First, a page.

Today's Washington Times piece about a Department of Homeland Security Inspector General investigation into TSA's accounting practices is taken largely out of context and fails to identify the aggressive measures TSA has taken to improve it's financial management process. A recent Inspector General report covering the period ending in September of 2007 noted TSA's considerable financial management progress and addressed challenges for the future.
In 2006 TSA developed a three-year plan to improve its financial statement reporting and accuracy. That approach was implemented by a series of corrective action plans for all areas of internal controls. These plans were reviewed and supported by the Department of Homeland Security, the Inspector General, and KPMG LLP, a private accounting firm, as aggressive and achievable. Issues in the report were not identified to be those of waste, abuse or fraud, but rather about accounting documentation or policy compliance. Within TSA there were no deficiencies with required background checks related to access to financial systems.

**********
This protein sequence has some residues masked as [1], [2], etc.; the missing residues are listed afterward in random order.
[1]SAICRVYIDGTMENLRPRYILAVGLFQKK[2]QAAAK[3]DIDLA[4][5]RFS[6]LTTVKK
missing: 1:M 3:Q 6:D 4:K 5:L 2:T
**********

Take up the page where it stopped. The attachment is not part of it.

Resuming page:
Issues related to TSA's financial services provider, the U.S. Coast Guard, have had steps taken to correct or resolve them. The U.S. Coast Guard developed corrective action plans for items that remain.
In 2007, TSA achieved its goal of a qualified audit opinion on its balance sheet -- its best performance in financial reporting to date. TSA reports quarterly results and will make further improvements in FY 2008 as it moves toward its goals of earning an unqualified audit opinion and eliminating material internal controls. Overall, the article failed to capture the financial reporting progress made by TSA and DHS outlined in the audit.